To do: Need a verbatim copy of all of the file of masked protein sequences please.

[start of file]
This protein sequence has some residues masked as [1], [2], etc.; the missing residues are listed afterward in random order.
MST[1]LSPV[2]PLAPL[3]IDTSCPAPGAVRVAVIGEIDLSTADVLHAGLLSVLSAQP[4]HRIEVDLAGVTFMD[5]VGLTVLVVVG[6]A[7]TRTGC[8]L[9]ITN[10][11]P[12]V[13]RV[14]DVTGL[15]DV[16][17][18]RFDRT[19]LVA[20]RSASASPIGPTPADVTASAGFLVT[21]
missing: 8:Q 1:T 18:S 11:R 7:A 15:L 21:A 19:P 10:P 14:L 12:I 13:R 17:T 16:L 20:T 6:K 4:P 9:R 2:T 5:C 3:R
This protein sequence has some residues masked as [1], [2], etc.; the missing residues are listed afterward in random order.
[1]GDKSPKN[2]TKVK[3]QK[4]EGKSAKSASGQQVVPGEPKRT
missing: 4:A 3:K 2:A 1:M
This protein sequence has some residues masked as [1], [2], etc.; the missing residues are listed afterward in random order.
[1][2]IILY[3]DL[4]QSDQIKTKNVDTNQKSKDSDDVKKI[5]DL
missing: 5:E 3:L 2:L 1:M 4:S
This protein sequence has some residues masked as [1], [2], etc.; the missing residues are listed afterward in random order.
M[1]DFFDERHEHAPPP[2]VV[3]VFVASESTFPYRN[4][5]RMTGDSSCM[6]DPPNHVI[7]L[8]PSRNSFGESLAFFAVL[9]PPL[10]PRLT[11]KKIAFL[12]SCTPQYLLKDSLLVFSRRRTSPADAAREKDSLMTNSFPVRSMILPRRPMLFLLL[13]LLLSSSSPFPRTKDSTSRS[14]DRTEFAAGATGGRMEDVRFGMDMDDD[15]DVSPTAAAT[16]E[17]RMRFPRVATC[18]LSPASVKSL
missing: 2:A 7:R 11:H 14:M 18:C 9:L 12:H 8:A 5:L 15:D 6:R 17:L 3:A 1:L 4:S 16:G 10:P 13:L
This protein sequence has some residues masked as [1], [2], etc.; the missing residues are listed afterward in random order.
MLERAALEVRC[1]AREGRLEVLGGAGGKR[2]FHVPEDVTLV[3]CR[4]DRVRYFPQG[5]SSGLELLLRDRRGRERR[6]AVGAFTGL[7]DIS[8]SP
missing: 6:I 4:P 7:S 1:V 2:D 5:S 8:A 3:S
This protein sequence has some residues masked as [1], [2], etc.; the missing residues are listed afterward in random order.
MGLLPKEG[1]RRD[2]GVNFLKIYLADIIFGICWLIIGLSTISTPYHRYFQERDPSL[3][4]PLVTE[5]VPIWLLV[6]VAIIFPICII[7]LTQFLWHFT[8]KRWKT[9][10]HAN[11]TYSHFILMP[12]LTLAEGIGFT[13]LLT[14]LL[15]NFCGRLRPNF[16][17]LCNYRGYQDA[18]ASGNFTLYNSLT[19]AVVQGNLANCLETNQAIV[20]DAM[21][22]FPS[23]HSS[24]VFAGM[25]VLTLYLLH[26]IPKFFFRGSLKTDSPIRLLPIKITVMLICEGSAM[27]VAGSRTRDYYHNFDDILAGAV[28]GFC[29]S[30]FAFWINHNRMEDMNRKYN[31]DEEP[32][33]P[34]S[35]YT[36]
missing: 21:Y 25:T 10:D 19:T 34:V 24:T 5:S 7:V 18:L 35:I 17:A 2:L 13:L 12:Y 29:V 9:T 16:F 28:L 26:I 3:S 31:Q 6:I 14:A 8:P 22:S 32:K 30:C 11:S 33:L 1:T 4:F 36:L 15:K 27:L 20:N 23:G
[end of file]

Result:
This protein sequence has some residues masked as [1], [2], etc.; the missing residues are listed afterward in random order.
MST[1]LSPV[2]PLAPL[3]IDTSCPAPGAVRVAVIGEIDLSTADVLHAGLLSVLSAQP[4]HRIEVDLAGVTFMD[5]VGLTVLVVVG[6]A[7]TRTGC[8]L[9]ITN[10][11]P[12]V[13]RV[14]DVTGL[15]DV[16][17][18]RFDRT[19]LVA[20]RSASASPIGPTPADVTASAGFLVT[21]
missing: 8:Q 1:T 18:S 11:R 7:A 15:L 21:A 19:P 10:P 14:L 12:I 13:R 17:T 16:L 20:T 6:K 4:P 9:R 2:T 5:C 3:R
This protein sequence has some residues masked as [1], [2], etc.; the missing residues are listed afterward in random order.
[1]GDKSPKN[2]TKVK[3]QK[4]EGKSAKSASGQQVVPGEPKRT
missing: 4:A 3:K 2:A 1:M
This protein sequence has some residues masked as [1], [2], etc.; the missing residues are listed afterward in random order.
[1][2]IILY[3]DL[4]QSDQIKTKNVDTNQKSKDSDDVKKI[5]DL
missing: 5:E 3:L 2:L 1:M 4:S
This protein sequence has some residues masked as [1], [2], etc.; the missing residues are listed afterward in random order.
M[1]DFFDERHEHAPPP[2]VV[3]VFVASESTFPYRN[4][5]RMTGDSSCM[6]DPPNHVI[7]L[8]PSRNSFGESLAFFAVL[9]PPL[10]PRLT[11]KKIAFL[12]SCTPQYLLKDSLLVFSRRRTSPADAAREKDSLMTNSFPVRSMILPRRPMLFLLL[13]LLLSSSSPFPRTKDSTSRS[14]DRTEFAAGATGGRMEDVRFGMDMDDD[15]DVSPTAAAT[16]E[17]RMRFPRVATC[18]LSPASVKSL
missing: 2:A 7:R 11:H 14:M 18:C 9:L 12:H 8:A 5:L 15:D 6:R 17:L 3:A 1:L 4:S 16:G 10:P 13:L
This protein sequence has some residues masked as [1], [2], etc.; the missing residues are listed afterward in random order.
MLERAALEVRC[1]AREGRLEVLGGAGGKR[2]FHVPEDVTLV[3]CR[4]DRVRYFPQG[5]SSGLELLLRDRRGRERR[6]AVGAFTGL[7]DIS[8]SP
missing: 6:I 4:P 7:S 1:V 2:D 5:S 8:A 3:S
This protein sequence has some residues masked as [1], [2], etc.; the missing residues are listed afterward in random order.
MGLLPKEG[1]RRD[2]GVNFLKIYLADIIFGICWLIIGLSTISTPYHRYFQERDPSL[3][4]PLVTE[5]VPIWLLV[6]VAIIFPICII[7]LTQFLWHFT[8]KRWKT[9][10]HAN[11]TYSHFILMP[12]LTLAEGIGFT[13]LLT[14]LL[15]NFCGRLRPNF[16][17]LCNYRGYQDA[18]ASGNFTLYNSLT[19]AVVQGNLANCLETNQAIV[20]DAM[21][22]FPS[23]HSS[24]VFAGM[25]VLTLYLLH[26]IPKFFFRGSLKTDSPIRLLPIKITVMLICEGSAM[27]VAGSRTRDYYHNFDDILAGAV[28]GFC[29]S[30]FAFWINHNRMEDMNRKYN[31]DEEP[32][33]P[34]S[35]YT[36]
missing: 21:Y 25:T 10:D 19:T 34:V 24:T 5:S 7:V 18:L 35:I 17:A 2:L 13:L 12:Y 29:V 9:T 16:F 28:L 26:I 3:S 31:Q 6:I 14:A 8:P 22:S 32:K 30:C 11:S 33:L 1:T 4:F 36:L 15:K 27:L 20:N 23:G